new char

Discussion in 'C++' started by SJ, Oct 19, 2004.

  1. SJ

    SJ Guest

    Hi:

    I am reviewing some bad code. Help me on this! The following is a
    modified version of the code.

    whie(some condition)
    {
    char *x;
    x = new char(' ');
    foo(x);
    }
    The variable x is not deleted. So, there is a memory leak?
    This code sometimes crashes with a "memory could not be read" problem.

    Can anyone explain me the internals of how memory is handled and what
    causes the problem?

    thanks
     
    SJ, Oct 19, 2004
    #1
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  2. SJ

    Mike Wahler Guest

    "SJ" <> wrote in message
    news:...
    > Hi:
    >
    > I am reviewing some bad code. Help me on this! The following is a
    > modified version of the code.
    >
    > whie(some condition)
    > {
    > char *x;
    > x = new char(' ');
    > foo(x);
    > }
    > The variable x is not deleted. So, there is a memory leak?


    Yes. But the above is just an elaborate way to do:

    while(some_condition)
    {
    foo(' ');
    }

    No holes, no leaks.


    > This code sometimes crashes with a "memory could not be read" problem.


    Probably not related to the above. But we can't know for
    sure without seeing the rest of the code.

    >
    > Can anyone explain me the internals of how memory is handled


    The 'internals' are platform-specific.

    > and what
    > causes the problem?


    Could be one or more of any number of things. If you can put
    together a small compilable program which exhibits the problem
    and post it here, we can probably find the error(s).

    -Mike
     
    Mike Wahler, Oct 19, 2004
    #2
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  3. SJ

    JKop Guest

    SJ posted:

    > Hi:
    >
    > I am reviewing some bad code. Help me on this! The following is a
    > modified version of the code.
    >
    > whie(some condition)
    > {
    > char *x;
    > x = new char(' ');
    > foo(x);
    > }
    > The variable x is not deleted. So, there is a memory leak?
    > This code sometimes crashes with a "memory could not be read" problem.


    I suspect this is caused by either:

    A) An invalid pointer, like the following:

    int* p_k;

    //p_k now contains gibberish

    *p_k = 4;


    B) Running out of memory

    for(;;)
    {
    char* p_k = new char;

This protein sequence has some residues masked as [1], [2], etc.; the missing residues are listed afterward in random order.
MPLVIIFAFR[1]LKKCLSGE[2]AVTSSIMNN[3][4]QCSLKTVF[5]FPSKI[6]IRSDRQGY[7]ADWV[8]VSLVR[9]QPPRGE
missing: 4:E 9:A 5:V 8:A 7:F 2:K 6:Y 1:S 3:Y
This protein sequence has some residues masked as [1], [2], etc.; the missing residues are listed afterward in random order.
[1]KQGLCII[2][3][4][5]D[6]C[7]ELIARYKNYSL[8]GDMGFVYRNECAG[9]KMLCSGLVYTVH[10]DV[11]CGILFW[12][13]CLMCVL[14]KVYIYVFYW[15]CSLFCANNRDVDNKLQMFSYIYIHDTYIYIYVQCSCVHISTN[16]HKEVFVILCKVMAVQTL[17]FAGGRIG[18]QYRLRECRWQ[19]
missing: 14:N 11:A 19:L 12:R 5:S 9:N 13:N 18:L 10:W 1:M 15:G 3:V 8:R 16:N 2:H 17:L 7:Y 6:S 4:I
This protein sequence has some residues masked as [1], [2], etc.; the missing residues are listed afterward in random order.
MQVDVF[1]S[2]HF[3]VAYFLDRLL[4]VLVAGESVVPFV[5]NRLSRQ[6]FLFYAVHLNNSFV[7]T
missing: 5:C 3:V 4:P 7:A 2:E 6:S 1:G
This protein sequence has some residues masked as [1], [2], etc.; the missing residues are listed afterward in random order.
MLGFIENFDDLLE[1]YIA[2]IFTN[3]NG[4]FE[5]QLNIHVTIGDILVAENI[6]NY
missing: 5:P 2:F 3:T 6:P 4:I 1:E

}


    > Can anyone explain me the internals of how memory is handled and what
    > causes the problem?



    When you define a variable as follows:

    int main()
    {
    int k = 4;
    }


    Then you don't have to worry about deallocating the memory, it gets done
    automatically. "int k = 4;" is really an abbreviation of:

    int auto k = 4;

    ("auto" as in it's taken care of automatically)

    Moving on, there's a thing called "dynamic memory allocation". The thing
    here is that you have complete control over when, where, how, who, what, and
    why memory is allocated. So let's say I allocate some memory dynamically:

    int main()
    {
    int* p_k = new int;
    }


    I dictate when and where it will be deallocated. In the above, the memory
    for "p_k" is deallocated at the end of main, as it's an automatic variable,
    ie.:


    int* auto p_k = new int;


    However, the memory allocated by the expression "new int" is never
    deallocated. To deallocate it, I would do the following:

    int main()
    {
    int* p_k = new int;

    delete p_k;
    }


    That's simply how it works: With automatic variables, you just decide when
    they're made and they get killed off automatically when you no longer need
    them (ie. at the end of their scope). But with dynamic memory allocation,
    you have exact duress over what's going on.


    Which leads me onto the concept of "Garbage Collection". Garbage Collection
    is something that's hyped up a lot by stupid people. For instance, have you
    noticed how with every version of Windows, it gets more dumbed down and more
    dumbed down. You open a menu in WinXP and it doesn't even show you the whole
    contents of the menu, it just (very annoyingly) shows you the most used
    elements. Anyway, the idea behind Garbage Collection is as follows:


    int main()
    {
    int* p_k = new int;
    }


    Even though I haven't deallocated the dynamically allocated memory, it still
    gets deallocated when the program ends by the "Garbage Collector".

    Well, C++ isn't quite as dumbed down, but one can make a Garbage Collector
    in C++ by overloading the operators "new" and "delete" with their own code
    that (inefficiently) takes care of things.


    Alternatively, if you want something very simple:

    #include <memory> //not sure if that's the right header

    int main()
    {
    std::auto_ptr<int> p_k = new int;